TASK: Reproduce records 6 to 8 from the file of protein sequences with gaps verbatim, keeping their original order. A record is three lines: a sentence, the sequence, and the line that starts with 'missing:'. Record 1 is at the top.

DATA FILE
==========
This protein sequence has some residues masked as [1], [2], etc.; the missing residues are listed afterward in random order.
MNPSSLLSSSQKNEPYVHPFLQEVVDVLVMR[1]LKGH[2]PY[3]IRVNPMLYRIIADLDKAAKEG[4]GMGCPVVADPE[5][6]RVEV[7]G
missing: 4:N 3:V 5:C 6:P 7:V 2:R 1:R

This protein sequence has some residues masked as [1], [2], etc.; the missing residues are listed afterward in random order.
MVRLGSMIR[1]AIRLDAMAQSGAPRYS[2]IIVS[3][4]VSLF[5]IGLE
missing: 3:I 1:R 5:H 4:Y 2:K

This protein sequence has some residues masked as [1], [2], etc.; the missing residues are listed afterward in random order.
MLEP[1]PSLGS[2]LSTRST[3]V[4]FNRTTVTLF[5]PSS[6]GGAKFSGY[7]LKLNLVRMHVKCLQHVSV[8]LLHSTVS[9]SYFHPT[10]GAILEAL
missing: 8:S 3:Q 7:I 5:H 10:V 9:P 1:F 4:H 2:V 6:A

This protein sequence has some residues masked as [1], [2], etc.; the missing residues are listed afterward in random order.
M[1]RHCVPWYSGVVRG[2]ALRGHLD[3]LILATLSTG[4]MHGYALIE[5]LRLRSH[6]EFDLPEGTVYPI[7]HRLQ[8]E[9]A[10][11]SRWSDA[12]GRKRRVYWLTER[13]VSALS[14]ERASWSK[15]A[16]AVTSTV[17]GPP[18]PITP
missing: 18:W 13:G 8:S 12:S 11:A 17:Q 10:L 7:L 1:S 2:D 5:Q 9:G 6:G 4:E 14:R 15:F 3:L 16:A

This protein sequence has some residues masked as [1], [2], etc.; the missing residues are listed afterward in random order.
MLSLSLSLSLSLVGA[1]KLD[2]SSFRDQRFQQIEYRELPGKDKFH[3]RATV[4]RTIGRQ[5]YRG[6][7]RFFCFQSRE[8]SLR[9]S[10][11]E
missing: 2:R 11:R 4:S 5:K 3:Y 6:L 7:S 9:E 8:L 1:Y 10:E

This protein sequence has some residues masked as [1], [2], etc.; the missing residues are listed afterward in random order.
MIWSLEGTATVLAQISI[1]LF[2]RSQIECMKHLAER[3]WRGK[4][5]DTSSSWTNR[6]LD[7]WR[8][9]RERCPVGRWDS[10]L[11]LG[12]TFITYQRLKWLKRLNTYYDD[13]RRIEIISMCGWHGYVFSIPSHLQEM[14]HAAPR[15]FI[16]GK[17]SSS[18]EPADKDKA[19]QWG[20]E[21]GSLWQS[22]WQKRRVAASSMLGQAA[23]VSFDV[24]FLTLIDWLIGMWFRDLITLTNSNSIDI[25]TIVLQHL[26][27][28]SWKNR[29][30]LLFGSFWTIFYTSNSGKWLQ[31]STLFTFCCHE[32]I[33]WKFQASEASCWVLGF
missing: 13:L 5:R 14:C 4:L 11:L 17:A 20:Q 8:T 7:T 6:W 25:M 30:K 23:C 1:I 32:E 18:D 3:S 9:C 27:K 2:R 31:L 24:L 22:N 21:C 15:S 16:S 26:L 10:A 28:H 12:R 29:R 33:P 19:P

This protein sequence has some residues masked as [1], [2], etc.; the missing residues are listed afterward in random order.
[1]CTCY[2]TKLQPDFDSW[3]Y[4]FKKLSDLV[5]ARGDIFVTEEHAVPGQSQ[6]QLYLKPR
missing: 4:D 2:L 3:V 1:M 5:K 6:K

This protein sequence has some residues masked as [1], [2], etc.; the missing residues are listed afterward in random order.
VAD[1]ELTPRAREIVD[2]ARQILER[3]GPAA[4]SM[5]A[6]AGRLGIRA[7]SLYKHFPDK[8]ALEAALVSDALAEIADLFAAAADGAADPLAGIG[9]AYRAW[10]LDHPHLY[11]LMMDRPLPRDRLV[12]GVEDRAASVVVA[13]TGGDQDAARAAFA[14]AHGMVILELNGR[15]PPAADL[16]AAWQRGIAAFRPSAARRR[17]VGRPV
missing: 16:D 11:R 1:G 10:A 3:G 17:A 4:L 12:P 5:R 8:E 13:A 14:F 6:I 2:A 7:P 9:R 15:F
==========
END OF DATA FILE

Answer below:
This protein sequence has some residues masked as [1], [2], etc.; the missing residues are listed afterward in random order.
MIWSLEGTATVLAQISI[1]LF[2]RSQIECMKHLAER[3]WRGK[4][5]DTSSSWTNR[6]LD[7]WR[8][9]RERCPVGRWDS[10]L[11]LG[12]TFITYQRLKWLKRLNTYYDD[13]RRIEIISMCGWHGYVFSIPSHLQEM[14]HAAPR[15]FI[16]GK[17]SSS[18]EPADKDKA[19]QWG[20]E[21]GSLWQS[22]WQKRRVAASSMLGQAA[23]VSFDV[24]FLTLIDWLIGMWFRDLITLTNSNSIDI[25]TIVLQHL[26][27][28]SWKNR[29][30]LLFGSFWTIFYTSNSGKWLQ[31]STLFTFCCHE[32]I[33]WKFQASEASCWVLGF
missing: 13:L 5:R 14:C 4:L 11:L 17:A 20:Q 8:T 7:T 6:W 25:M 30:K 23:C 1:I 32:E 18:D 3:S 9:C 27:K 2:R 31:L 24:L 22:N 21:C 15:S 16:S 26:L 10:A 28:H 12:R 29:R 33:P 19:P

This protein sequence has some residues masked as [1], [2], etc.; the missing residues are listed afterward in random order.
[1]CTCY[2]TKLQPDFDSW[3]Y[4]FKKLSDLV[5]ARGDIFVTEEHAVPGQSQ[6]QLYLKPR
missing: 4:D 2:L 3:V 1:M 5:K 6:K

This protein sequence has some residues masked as [1], [2], etc.; the missing residues are listed afterward in random order.
VAD[1]ELTPRAREIVD[2]ARQILER[3]GPAA[4]SM[5]A[6]AGRLGIRA[7]SLYKHFPDK[8]ALEAALVSDALAEIADLFAAAADGAADPLAGIG[9]AYRAW[10]LDHPHLY[11]LMMDRPLPRDRLV[12]GVEDRAASVVVA[13]TGGDQDAARAAFA[14]AHGMVILELNGR[15]PPAADL[16]AAWQRGIAAFRPSAARRR[17]VGRPV
missing: 16:D 11:R 1:G 10:A 3:G 17:A 4:L 12:P 5:R 8:E 13:A 14:F 6:I 2:A 7:P 9:R 15:F